The human body has more than 200 bones but just one spine. In the same way, a compelling narrative – or campaign – can have many moving parts, but must have a single spine to unite the parts into a whole.
The key to engagement is engaging emotions. The key to that is specificity. It’s specific only if you can envision it in your mind’s eye. It’s specific only if it is something you can see, feel, hear, smell or taste. If you can’t, then it’s a concept.
Lisa Cron, whose pathbreaking book Wired for Story lays out the brain science underlying narrative, says this:
“Abstract concepts, generalities, and conceptual notions have a hard time engaging us. Because we can’t see them, feel them, or otherwise experience them, we have to focus on them really, really hard, consciously— and even then our brain is not happy about it. We tend to find abstract concepts thumpingly boring. “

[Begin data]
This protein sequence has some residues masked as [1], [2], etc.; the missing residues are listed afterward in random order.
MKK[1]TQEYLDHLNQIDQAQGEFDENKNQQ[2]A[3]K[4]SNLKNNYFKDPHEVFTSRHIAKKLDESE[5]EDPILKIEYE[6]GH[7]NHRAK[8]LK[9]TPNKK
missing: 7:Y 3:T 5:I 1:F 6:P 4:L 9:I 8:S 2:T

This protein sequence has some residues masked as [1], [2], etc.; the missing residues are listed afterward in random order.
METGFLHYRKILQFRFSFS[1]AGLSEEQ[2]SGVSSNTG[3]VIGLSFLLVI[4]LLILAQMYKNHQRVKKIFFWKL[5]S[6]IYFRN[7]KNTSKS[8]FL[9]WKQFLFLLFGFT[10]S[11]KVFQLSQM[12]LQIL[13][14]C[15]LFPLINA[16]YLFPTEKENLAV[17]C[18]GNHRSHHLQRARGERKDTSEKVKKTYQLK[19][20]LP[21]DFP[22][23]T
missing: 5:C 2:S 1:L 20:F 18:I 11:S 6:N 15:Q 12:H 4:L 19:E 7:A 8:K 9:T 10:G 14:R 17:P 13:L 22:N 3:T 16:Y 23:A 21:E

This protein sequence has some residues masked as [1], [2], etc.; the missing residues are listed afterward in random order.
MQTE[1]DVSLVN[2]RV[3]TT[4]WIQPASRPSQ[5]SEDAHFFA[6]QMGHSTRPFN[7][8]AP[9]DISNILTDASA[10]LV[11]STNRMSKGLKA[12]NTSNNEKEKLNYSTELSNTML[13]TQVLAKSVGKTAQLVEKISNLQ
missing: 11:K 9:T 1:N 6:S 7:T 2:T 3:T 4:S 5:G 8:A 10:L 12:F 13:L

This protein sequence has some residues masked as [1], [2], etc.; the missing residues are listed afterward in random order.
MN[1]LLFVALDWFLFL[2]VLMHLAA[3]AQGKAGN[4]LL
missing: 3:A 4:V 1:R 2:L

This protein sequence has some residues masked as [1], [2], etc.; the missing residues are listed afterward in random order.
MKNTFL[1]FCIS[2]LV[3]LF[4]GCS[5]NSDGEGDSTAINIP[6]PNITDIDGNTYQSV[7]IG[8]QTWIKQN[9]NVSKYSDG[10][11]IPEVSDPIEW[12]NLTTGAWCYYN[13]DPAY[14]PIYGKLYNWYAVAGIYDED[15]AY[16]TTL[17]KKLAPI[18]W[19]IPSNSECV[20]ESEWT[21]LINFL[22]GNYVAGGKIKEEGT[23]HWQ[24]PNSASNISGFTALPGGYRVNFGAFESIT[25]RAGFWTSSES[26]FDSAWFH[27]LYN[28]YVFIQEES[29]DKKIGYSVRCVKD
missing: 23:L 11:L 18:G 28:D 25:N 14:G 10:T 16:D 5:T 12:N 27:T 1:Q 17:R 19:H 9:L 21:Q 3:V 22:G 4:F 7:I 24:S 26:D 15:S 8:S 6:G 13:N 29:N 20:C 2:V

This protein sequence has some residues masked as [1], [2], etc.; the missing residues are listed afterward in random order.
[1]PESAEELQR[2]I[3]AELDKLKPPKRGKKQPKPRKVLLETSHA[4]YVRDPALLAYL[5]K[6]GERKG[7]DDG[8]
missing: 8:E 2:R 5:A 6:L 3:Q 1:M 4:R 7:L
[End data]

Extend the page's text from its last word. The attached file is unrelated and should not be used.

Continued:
This is a true story: In 2002, a two-year old terrier mutt named Forgea was abandoned on a freighter that had been evacuated because of a fire. Forgea’s plight was front page news during the three weeks it took to locate the crippled ship and rescue the dog. Not a single fundraising email or direct mail piece or telemarketing campaign went out. But people all over the world, moved by Forgea’s plight and his pluck, volunteered nearly $50,000 to support the rescue.
Specifics move people. Concepts don’t.
Back to Lisa Cron:
“…one personalized story has infinitely more impact than an impersonal generalization, even though the scope of the generalization is a thousand times greater. In fact, it is only via a specific personalization that the point of a generalization is shot home. “
The way to get people to embrace the big picture is to begin with the little picture.
One of a series of occasional rants on writing.